Monday, May 9, 2011

Easter 3 of Series A (Luke 24:13:35)

“Did not our hearts burn within us while He talked to us on the road, while He opened to us the Scriptures?” Grace, mercy, and peace to you from God our Father and from our Lord and Savior Jesus Christ, Amen. The text for our sermon this morning comes from the Gospel lesson read a few moments ago from the twenty-fourth chapter of the Gospel according to Saint Luke. Dear friends in Christ, mothers have a way of seeing things that their children (or their husbands) are unable to. I can’t even begin to tell you how many times my mother sent me into a room to find something, and I couldn’t find it, but when summoned, she came and immediately tracked it down. Maybe it was superior knowledge of where things were stored, maybe it was superior techniques in finding the lost, or maybe it was just luck, but it seemed that she could see much more clearly than me. And she hardly broke a sweat. I could spend ten minutes searching drawers and cabinets, and she would come in and find it in five seconds. Now, I can’t remember my mother ever saying to us ‘are you blind!?’ but she would’ve had good reason to. Was I blind? Yes and no. I could see, but I just couldn’t see what I was looking for.

In the same way, the disciples on the road to Emmaus could see just fine, they just couldn’t see who they were talking to. “That very day two of them were going to a village named Emmaus, about seven miles from Jerusalem, and they were talking with each other about all these things that had happened. While they were talking and discussing together, Jesus Himself drew near and went with them. But their eyes were kept from recognizing Him.” Our text is dripping with irony, as Jesus plays the part of a confused traveler and these two men proceed to tell Him about the events of Good Friday and Easter morning. Like an exasperated mother, we read this text and say, “Are you blind!?” Yes and no. These two disciples have physical sight, but they are spiritually blind. They cannot see Jesus for who He truly is.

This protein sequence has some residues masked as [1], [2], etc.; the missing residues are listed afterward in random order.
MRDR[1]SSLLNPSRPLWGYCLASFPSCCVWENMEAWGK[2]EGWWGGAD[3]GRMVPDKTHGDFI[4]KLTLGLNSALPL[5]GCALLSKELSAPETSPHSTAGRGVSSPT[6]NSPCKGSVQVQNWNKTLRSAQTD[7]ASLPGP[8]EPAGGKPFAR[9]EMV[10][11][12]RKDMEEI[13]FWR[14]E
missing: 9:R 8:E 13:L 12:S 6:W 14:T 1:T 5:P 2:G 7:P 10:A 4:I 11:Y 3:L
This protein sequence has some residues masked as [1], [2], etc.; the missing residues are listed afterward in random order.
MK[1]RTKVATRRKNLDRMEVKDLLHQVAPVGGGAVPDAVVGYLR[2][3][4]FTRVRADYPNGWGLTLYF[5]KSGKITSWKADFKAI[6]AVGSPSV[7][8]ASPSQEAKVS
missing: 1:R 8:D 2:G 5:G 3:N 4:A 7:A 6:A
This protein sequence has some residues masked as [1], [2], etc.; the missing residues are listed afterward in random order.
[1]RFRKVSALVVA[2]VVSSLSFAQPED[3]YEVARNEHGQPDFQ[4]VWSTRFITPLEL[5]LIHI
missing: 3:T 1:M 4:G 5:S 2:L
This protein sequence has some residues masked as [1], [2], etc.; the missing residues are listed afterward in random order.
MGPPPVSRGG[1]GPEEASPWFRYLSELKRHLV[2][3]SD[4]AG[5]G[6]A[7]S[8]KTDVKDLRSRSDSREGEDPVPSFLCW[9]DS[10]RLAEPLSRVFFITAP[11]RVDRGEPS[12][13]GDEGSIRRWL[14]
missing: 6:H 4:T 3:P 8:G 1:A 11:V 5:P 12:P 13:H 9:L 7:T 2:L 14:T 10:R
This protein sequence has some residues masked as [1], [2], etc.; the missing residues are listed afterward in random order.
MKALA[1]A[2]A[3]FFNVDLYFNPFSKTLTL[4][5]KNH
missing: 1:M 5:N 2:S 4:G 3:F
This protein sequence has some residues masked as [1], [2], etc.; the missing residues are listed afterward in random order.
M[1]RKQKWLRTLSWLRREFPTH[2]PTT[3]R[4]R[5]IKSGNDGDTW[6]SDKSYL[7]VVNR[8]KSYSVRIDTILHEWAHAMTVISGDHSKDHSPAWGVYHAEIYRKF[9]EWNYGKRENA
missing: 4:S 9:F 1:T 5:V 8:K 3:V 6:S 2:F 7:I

This is the result of the first sin. In the Garden of Eden, when Adam and Eve sunk their teeth into the fruit they were not supposed to eat, Scripture tells us that “the eyes of both were opened, and they knew that they were naked.” Their eyes are opened, and they don’t like what they see. They see shame, condemnation, sin, and death. They see a world corrupted by sin, a world that is dying. And now that their eyes are opened to see sin and death, they are blinded to God. This is a tragic reversal of how it was when God created man. We were formed lovingly from the dust of the ground, God Himself breathed into our nostrils the very breath of life. Humanity had eyes completely opened to God and closed to all evil. We were in perfect relationship with our heavenly Father and Creator. But sin changed all that. We now have eyes closed to God and open to sin and evil. That is all we see around us, we cannot see God on our own. We look at ourselves and we ask, ‘Are you blind?’ Yes and no. Our eyes can see death all around us, we can see the sin that fills us and others, we can see the devil’s temptations, but God we can’t see.